Republicans ready to present their own immigration reform legislation

Republicans ready to present their own immigration reform legislation

As early as this week, Speaker of the House John Boehner is expected to release a one-page outline of the new immigration legislation from Republicans. With news that House Republicans are on board with giving legal status to over 11 million undocumented immigrants living in the US, the immigration debate that split lawmakers right down the aisle may finally be coming to an end.

New Bill no longer considered “Amnesty”

The long awaited outline will not only lay out a method of legalizing millions of immigrants, but it will represent an important step forward for immigration advocates. Immigration has divided Republicans as many called it a form of amnesty while others thought it was unrealistic. The outline is set to be released prior to the President’s State of the Union where he too is expected to address the need for immigration legislation and vows to have it taken care of this year.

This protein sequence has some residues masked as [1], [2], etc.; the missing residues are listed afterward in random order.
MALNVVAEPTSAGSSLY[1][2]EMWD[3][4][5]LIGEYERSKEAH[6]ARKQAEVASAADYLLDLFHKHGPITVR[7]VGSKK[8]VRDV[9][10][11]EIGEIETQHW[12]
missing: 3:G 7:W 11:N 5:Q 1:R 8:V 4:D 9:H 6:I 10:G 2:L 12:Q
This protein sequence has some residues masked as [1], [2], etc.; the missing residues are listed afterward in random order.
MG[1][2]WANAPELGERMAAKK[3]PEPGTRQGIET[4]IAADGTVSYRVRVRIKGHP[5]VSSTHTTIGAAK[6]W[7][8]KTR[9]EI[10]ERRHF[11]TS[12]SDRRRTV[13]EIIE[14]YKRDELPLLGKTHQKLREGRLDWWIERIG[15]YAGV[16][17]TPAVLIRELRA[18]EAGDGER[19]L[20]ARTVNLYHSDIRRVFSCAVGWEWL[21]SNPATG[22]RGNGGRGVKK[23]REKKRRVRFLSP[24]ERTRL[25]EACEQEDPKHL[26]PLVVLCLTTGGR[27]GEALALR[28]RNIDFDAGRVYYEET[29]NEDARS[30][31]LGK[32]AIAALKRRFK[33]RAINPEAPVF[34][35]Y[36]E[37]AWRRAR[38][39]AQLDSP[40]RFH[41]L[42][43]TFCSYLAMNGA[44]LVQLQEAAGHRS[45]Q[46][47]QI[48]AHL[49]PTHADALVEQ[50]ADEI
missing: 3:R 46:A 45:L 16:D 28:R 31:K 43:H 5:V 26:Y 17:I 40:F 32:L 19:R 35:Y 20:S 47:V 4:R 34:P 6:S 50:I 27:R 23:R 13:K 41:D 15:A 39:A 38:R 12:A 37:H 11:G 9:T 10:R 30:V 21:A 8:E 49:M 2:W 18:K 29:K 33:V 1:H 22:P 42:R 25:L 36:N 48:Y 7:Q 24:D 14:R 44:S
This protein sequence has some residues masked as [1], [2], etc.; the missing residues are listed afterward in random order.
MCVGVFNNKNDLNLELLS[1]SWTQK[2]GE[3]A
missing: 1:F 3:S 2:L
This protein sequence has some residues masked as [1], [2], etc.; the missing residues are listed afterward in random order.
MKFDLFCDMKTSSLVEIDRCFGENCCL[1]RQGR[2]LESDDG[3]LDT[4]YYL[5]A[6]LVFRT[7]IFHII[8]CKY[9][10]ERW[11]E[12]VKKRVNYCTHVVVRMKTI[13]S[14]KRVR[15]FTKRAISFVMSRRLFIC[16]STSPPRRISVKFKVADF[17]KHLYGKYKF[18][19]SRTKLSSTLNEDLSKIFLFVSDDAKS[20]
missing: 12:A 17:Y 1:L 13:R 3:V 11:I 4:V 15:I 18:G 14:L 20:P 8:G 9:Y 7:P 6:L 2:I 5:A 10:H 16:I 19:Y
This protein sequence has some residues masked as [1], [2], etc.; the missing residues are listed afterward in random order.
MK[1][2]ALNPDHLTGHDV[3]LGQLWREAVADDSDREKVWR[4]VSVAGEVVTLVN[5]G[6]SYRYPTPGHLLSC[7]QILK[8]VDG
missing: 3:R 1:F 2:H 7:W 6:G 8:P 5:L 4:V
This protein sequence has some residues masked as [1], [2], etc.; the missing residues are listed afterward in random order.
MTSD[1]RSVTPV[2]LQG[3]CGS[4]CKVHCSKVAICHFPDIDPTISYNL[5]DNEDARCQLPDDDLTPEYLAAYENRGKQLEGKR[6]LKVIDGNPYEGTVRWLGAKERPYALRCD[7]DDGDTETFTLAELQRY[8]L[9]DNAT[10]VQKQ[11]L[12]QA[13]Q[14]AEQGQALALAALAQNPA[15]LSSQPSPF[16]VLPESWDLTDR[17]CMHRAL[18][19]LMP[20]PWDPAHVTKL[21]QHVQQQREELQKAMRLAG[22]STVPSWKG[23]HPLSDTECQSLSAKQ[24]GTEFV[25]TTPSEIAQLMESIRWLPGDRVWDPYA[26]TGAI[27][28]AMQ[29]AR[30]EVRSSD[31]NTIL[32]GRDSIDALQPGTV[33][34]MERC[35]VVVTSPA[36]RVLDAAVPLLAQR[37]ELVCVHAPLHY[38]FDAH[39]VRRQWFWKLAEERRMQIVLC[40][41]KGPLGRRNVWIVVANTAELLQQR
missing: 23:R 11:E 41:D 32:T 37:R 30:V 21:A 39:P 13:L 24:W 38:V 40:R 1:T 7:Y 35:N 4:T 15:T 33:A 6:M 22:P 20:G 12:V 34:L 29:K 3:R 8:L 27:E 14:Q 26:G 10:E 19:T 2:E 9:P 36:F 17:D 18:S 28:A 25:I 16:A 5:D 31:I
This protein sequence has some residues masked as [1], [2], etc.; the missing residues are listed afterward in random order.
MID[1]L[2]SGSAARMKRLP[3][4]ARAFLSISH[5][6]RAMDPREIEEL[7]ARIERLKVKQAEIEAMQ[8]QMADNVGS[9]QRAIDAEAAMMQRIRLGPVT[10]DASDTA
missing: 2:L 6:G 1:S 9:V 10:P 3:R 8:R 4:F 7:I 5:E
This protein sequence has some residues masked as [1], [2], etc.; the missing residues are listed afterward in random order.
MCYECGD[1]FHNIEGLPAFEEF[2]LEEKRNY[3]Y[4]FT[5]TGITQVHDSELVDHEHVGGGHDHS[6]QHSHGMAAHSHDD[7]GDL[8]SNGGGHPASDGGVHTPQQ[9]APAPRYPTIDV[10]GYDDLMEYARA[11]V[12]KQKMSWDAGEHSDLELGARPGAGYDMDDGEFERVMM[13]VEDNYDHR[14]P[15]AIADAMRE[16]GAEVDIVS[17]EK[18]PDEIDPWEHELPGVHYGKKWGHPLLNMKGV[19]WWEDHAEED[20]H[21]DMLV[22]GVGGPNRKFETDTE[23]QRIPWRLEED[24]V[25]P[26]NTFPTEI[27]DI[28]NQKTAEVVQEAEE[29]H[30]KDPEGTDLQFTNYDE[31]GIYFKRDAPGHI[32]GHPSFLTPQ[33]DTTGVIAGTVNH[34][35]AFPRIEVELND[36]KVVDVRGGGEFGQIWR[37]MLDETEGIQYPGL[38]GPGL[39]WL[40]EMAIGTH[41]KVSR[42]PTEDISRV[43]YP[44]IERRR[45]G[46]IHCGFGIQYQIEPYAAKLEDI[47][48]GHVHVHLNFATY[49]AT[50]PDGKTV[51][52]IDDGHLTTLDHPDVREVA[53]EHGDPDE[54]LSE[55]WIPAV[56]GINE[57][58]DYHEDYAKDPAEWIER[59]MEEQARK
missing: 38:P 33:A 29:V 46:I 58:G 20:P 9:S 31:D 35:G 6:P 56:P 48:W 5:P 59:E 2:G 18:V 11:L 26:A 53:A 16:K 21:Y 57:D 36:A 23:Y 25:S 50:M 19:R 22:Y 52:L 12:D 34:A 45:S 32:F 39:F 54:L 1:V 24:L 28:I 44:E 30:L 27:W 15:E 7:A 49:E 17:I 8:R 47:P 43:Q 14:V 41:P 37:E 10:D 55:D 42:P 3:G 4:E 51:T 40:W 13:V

Republicans will use this time to sell the idea of a path to citizenship to the few remaining outliers who do not want to compromise on immigration. “If it doesn’t lead to a pathway to citizenship, I think you will get more people to at least embrace that or be OK with that,” said Rep. Lee Terry. But he added: “It will still be a very difficult sell.”

“Special Path” for undocumented immigrants

It is yet unknown when the new bill will hit the floor, but Republicans are calling an end to their months long delay with the bill. The new principles will most likely include a system where undocumented immigrants will be able to admit their guilt and pay any fines or back taxes. They will then earn their right to work, live and travel in and out of the U.S. Border security will most likely still be a large part of the bill and other enforcement measures will need to be addressed prior to the legalization of immigrants. A large difference, unlike the Senate bill, is that immigrants will not automatically receive citizenship, but have to follow a special path and meet several specific requirements yet to be disclosed.

Lawmakers are calling this a “very special moment” for both parties and immigrants. They have been working on a bill and some sort of middle ground for the last few months and there is finally the chance that a bill will pass pulling millions out of the shadows.

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